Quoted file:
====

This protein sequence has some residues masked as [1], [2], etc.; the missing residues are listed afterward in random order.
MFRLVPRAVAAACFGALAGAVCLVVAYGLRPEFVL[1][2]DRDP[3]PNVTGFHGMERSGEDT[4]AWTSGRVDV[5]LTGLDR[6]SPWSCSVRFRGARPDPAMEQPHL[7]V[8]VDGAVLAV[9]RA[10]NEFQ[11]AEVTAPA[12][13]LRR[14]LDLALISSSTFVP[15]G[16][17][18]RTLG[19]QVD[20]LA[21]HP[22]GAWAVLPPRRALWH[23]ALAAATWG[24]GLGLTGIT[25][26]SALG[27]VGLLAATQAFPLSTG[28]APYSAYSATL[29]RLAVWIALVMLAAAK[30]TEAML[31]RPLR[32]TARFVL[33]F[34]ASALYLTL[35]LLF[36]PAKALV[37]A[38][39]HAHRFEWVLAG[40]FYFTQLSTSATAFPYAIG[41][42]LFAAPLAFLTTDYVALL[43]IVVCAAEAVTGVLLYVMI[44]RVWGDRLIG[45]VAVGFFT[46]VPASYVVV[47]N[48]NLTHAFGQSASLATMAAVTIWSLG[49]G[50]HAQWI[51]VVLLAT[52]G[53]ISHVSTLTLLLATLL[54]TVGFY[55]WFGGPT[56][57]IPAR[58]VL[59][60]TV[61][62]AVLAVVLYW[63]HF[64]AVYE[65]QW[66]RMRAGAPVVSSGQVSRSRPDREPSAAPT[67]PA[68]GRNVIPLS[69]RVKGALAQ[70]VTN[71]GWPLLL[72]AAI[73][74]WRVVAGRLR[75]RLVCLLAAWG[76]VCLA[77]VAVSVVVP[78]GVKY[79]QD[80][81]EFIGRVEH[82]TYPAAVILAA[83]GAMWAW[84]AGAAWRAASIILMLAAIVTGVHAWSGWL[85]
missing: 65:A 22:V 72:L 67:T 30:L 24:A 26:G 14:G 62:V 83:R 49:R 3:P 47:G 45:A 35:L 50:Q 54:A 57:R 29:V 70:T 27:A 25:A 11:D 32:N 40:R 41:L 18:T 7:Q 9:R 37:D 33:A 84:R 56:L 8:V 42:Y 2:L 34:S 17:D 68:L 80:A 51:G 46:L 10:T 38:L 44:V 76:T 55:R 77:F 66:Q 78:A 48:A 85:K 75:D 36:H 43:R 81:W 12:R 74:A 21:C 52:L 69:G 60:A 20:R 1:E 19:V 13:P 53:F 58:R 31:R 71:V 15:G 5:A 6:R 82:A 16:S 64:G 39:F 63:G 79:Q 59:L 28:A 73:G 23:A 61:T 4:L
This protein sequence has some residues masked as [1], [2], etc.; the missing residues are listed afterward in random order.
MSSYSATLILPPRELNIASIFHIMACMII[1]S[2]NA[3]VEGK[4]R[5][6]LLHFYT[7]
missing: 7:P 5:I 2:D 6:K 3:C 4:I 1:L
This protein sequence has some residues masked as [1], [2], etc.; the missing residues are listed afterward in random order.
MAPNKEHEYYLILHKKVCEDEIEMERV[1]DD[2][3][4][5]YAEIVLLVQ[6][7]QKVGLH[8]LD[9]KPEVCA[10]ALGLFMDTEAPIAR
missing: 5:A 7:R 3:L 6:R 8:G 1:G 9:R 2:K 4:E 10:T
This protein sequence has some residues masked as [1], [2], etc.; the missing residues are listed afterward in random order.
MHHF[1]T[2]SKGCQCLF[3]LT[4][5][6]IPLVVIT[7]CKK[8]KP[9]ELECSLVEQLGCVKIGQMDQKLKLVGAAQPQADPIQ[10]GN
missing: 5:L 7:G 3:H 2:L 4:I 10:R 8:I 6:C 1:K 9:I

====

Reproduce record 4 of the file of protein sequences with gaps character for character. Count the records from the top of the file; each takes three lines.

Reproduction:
This protein sequence has some residues masked as [1], [2], etc.; the missing residues are listed afterward in random order.
MHHF[1]T[2]SKGCQCLF[3]LT[4][5][6]IPLVVIT[7]CKK[8]KP[9]ELECSLVEQLGCVKIGQMDQKLKLVGAAQPQADPIQ[10]GN
missing: 5:L 7:G 3:H 2:L 4:I 10:R 8:I 6:C 1:K 9:I